22 Dec Understanding the role of genomic “dark matter” in the immune response to tumors
MedicalResearch.com Interview with:
Benjamin Greenbaum, PhD
Assistant Professor and
Professor Nina Bhardwaj MD PhD
Hematology and Medical Oncology
Tisch Cancer Institute
Icahn School of Medicine at Mount Sinai
New York, NY 10029
Medical Research: What is the background for this study?
Response: It has recently become clear that, due to epigenetic alterations, tumors transcribe non-coding RNAs that are typically silenced. Often such RNA emanates from the “dark matter” genome. Many of these regions consist of repetitive elements and endogenous retroelements that are rarely transcribed in normal tissue. At the same time, due to immunotherapy, understanding the role of the immune system and immune activation in tumors has become critically important. The activation of specific elements of the innate immune system in a tumor may have either beneficial or detrimental effects for patients. Moreover, recent work has suggested that endogenous element activation can lead to improved immunotherapy outcomes. Therefore, it is critically important to understand the nature of innate immune activation in tumors and what triggers are responsible for these responses.
We have been developing methods to detect abnormal patterns in viral RNA that may indicate activation of the innate immune system. We have found that patterns of motif usage avoided in the evolution of viruses, such as influenza, indicate RNA features that provoke an innate immune response. The innate immune system is capable of sensing motifs in viruses. We tested directly whether these avoided patterns are immunostimulatory.
Medical Research: What are the main findings?
Response: We used a novel quantitative approach, derived from methods in statistical physics, to characterize all of the non-coding RNA transcribed by normal tissue and compared them to the non-coding RNA found in tumors. We found that while the non-coding RNA transcribed in normal tissue displays patterns of motif usage consisting with that of coding RNA, the RNA transcribed in tumors, yet rarely found in normal tissue, can have motif usage more typically associated with viral and bacterial genomes. We predicted a handful of such RNA are immunostimulatory and validated this prediction in antigen presenting cells. We then showed that this sensing may come from a subset of the innate immune system associated with pathogen RNA sensing. We called these RNA “i-ncRNA”, for immunostimulatory non-coding RNA.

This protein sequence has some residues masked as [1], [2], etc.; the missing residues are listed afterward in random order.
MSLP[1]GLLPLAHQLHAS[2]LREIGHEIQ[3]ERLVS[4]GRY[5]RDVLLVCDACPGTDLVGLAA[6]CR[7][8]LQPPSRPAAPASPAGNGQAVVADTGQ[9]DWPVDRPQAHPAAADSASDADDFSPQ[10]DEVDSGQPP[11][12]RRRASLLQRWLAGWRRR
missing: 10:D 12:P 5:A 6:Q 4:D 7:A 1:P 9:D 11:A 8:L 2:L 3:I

Medical Research: What recommendations do you have for future research as a result of this study?
Response: The biggest challenges are to identify the components of the innate immune response in tumors for which these RNA are responsible. Better characterization of more i-ncRNA, and their association with specific pathways, would help us better understand their role in the tumor microenvironment. We could then better their link them to patient outcomes and when they could be utilized for patient therapy.
Benjamin Greenbaum, PhD, & Professor Nina Bhardwaj MD PhD (2015). Understanding the role of genomic “dark matter” in the immune response to tumors